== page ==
AccuFuel: Calculate and Graph Your MPG

I used to always fill up my car completely so I could do a quick MPG check against my trip meter, but with the price of gas lately I’ve been reluctant to spend $60 or $70 at the pump. I needed a tracking log so I could figure out my MPG across several partial fill ups. Some of you may also be interested in maximizing fuel efficiency or even hypermiling. AccuFuel (formerly named MPG) stands out among the various mileage tracking choices in the iTunes App Store. “Polished” is a word that gets used frequently in iPhone app reviews (at least for the good apps) but it certainly applies to AccuFuel.
Using the app is simple. You click on the “+” button on the gas pump on the main screen each time you fill up. Then you enter in the odometer reading, gallons, and price per gallon. You can also specify if this is a full or partial fill up so AccuFuel won’t get confused if you only decide to drop five bucks in the tank and top off the tank later in the week. After at least two complete fill ups, AccuFuel will calculate your fuel efficiency and present a graph along the bottom of the home screen.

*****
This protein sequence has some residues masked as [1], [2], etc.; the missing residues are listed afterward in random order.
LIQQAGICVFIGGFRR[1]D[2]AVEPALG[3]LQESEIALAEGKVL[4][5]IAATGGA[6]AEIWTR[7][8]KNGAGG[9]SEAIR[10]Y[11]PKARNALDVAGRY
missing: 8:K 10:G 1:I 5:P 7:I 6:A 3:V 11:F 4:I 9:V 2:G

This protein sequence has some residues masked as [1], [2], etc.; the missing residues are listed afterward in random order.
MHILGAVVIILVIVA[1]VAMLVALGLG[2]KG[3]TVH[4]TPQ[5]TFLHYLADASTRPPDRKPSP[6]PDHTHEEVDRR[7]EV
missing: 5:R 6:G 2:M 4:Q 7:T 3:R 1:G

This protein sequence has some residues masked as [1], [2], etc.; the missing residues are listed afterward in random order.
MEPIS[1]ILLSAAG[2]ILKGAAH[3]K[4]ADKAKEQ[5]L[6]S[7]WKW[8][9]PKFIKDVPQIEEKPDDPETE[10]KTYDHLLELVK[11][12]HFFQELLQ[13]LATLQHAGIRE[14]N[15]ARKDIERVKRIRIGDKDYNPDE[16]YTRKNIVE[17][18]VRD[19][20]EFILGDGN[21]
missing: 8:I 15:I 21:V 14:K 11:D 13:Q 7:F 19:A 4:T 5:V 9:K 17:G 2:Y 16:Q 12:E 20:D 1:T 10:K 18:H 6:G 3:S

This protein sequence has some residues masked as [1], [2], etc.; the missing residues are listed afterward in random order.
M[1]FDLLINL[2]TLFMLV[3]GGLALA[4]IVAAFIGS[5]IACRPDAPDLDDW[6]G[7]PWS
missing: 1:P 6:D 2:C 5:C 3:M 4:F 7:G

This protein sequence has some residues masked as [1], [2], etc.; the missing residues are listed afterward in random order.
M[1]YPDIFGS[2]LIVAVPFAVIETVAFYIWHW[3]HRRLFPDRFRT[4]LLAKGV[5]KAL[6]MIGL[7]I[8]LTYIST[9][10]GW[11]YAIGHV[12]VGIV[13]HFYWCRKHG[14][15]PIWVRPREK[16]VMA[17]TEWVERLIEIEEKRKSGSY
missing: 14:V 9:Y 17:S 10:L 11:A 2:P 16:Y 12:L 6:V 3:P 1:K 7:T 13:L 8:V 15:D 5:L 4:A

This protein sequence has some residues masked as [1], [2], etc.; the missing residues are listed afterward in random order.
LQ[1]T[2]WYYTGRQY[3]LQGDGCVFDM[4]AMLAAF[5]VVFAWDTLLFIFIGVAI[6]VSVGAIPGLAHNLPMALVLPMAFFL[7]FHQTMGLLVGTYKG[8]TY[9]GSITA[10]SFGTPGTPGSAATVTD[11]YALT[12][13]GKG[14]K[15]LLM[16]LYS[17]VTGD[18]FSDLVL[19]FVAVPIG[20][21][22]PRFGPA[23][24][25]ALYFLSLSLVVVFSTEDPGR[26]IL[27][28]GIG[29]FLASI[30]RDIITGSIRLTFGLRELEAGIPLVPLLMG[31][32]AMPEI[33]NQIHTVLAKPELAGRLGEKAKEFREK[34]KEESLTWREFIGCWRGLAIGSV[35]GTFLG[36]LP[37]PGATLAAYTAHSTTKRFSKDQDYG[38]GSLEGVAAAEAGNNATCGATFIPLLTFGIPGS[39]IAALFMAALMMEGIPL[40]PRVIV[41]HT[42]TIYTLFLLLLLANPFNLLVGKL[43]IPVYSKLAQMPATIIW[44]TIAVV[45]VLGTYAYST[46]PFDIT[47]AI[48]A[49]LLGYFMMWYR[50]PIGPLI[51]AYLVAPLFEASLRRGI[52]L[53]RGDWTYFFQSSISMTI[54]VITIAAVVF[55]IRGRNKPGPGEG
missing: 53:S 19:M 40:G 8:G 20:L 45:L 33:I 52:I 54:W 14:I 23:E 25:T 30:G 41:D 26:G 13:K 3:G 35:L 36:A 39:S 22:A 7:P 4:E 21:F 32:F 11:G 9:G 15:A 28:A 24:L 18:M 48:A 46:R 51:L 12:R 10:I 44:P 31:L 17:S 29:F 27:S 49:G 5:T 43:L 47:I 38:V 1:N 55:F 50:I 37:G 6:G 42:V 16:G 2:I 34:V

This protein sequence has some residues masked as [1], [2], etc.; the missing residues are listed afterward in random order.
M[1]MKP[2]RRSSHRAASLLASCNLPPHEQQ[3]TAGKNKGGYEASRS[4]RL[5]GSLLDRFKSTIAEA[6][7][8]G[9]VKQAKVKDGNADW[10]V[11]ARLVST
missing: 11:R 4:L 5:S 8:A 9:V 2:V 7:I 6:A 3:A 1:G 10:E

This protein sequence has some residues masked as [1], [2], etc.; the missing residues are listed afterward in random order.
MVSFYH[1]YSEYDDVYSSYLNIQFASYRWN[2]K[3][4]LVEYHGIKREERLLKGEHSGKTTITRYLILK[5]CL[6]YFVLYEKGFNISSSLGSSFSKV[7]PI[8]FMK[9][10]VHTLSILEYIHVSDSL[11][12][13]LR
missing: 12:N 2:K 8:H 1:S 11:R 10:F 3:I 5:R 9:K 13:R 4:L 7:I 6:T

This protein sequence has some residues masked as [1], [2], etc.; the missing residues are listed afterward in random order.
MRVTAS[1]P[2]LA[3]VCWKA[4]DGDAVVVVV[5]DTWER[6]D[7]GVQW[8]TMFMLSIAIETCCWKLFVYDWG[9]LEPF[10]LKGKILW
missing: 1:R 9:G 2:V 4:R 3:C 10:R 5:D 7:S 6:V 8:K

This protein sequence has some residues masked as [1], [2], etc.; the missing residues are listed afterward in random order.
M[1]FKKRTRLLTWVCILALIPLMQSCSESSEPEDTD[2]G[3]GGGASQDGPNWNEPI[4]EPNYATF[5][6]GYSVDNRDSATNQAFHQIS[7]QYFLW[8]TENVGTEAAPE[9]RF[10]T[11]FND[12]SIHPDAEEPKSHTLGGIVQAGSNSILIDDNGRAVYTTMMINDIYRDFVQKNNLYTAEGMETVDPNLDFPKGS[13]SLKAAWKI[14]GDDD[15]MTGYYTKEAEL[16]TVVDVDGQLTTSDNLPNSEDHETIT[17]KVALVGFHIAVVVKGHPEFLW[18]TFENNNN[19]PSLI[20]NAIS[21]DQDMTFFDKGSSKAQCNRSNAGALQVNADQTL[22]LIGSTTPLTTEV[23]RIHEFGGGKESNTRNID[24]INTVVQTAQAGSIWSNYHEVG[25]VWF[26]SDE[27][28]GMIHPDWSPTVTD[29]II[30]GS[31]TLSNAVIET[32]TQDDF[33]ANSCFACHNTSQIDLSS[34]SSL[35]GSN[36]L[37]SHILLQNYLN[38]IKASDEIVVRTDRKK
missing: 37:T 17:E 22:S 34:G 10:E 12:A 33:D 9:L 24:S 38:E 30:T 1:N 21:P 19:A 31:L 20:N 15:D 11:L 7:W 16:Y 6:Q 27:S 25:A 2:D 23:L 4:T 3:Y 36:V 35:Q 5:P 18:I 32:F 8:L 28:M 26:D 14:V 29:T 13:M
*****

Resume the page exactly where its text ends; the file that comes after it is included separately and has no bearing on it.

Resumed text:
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Parking Meter: Find Your Parking Spot and Refill Your Meter

Every now and then, I walk out into a parking lot and totally blank on where I left my car. Far more often, I head out to visit a client in the downtown area and find that I have to run out to the meter to put more change in because something came up and the visit ran long. Parking Meter addresses both of these situations and helps you find your car and reminds you to extend your meter if you need to do so.
For parking, the app will record your location using GPS (if available) and allows you to take notes on where you parked (eg, section B3) and take a photo with the built-in camera of your iPhone. When you are done with your trip, you can pull up this info to remind yourself of where the car is located. There’s a link back to the built-in Maps application so you can get directions back to the car if you need them.